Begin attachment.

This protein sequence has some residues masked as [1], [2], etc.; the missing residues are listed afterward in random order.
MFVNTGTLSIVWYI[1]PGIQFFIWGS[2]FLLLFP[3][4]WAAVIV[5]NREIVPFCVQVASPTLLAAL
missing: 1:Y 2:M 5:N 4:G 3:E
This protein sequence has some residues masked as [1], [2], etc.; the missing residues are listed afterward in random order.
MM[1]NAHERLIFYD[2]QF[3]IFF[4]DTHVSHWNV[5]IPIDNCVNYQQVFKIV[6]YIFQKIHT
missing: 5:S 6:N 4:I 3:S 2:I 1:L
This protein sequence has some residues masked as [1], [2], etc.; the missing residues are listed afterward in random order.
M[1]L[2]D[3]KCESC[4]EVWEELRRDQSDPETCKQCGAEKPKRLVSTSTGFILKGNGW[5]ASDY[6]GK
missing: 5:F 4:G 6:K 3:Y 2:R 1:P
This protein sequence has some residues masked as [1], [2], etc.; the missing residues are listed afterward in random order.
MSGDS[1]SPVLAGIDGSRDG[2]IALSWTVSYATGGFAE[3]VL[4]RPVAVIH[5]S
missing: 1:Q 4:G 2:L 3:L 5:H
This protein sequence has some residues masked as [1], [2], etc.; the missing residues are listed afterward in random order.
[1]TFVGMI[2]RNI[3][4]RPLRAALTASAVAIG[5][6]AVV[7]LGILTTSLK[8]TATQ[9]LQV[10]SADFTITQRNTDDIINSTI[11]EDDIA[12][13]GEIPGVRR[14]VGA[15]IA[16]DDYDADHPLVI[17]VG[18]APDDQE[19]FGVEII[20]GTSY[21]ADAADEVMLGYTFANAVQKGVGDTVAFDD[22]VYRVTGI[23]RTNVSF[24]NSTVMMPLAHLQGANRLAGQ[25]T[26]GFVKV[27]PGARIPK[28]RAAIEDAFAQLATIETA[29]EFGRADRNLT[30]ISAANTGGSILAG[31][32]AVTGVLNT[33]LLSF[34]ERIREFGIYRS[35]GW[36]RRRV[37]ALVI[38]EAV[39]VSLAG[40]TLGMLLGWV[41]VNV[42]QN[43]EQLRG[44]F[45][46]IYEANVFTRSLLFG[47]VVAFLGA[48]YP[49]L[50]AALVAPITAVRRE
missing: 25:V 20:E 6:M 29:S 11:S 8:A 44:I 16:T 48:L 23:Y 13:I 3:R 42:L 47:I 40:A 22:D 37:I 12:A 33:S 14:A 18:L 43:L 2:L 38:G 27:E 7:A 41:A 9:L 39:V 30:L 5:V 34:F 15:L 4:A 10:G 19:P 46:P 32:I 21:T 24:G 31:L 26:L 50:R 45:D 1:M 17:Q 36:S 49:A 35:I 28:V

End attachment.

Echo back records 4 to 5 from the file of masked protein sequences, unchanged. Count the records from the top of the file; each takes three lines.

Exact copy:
This protein sequence has some residues masked as [1], [2], etc.; the missing residues are listed afterward in random order.
MSGDS[1]SPVLAGIDGSRDG[2]IALSWTVSYATGGFAE[3]VL[4]RPVAVIH[5]S
missing: 1:Q 4:G 2:L 3:L 5:H
This protein sequence has some residues masked as [1], [2], etc.; the missing residues are listed afterward in random order.
[1]TFVGMI[2]RNI[3][4]RPLRAALTASAVAIG[5][6]AVV[7]LGILTTSLK[8]TATQ[9]LQV[10]SADFTITQRNTDDIINSTI[11]EDDIA[12][13]GEIPGVRR[14]VGA[15]IA[16]DDYDADHPLVI[17]VG[18]APDDQE[19]FGVEII[20]GTSY[21]ADAADEVMLGYTFANAVQKGVGDTVAFDD[22]VYRVTGI[23]RTNVSF[24]NSTVMMPLAHLQGANRLAGQ[25]T[26]GFVKV[27]PGARIPK[28]RAAIEDAFAQLATIETA[29]EFGRADRNLT[30]ISAANTGGSILAG[31][32]AVTGVLNT[33]LLSF[34]ERIREFGIYRS[35]GW[36]RRRV[37]ALVI[38]EAV[39]VSLAG[40]TLGMLLGWV[41]VNV[42]QN[43]EQLRG[44]F[45][46]IYEANVFTRSLLFG[47]VVAFLGA[48]YP[49]L[50]AALVAPITAVRRE
missing: 25:V 20:E 6:M 29:S 11:S 8:A 44:I 16:T 48:L 23:Y 13:I 3:R 42:L 47:I 40:A 22:D 37:I 12:A 33:S 14:A 18:L 43:L 2:L 38:G 27:E 7:A 41:A 9:L 39:V 30:L 5:V 34:F 15:L 4:A 10:G 19:P 46:P 32:I 21:T 24:G 31:L 26:L 50:R 45:D 1:M 17:Q 36:S 49:A 35:I 28:V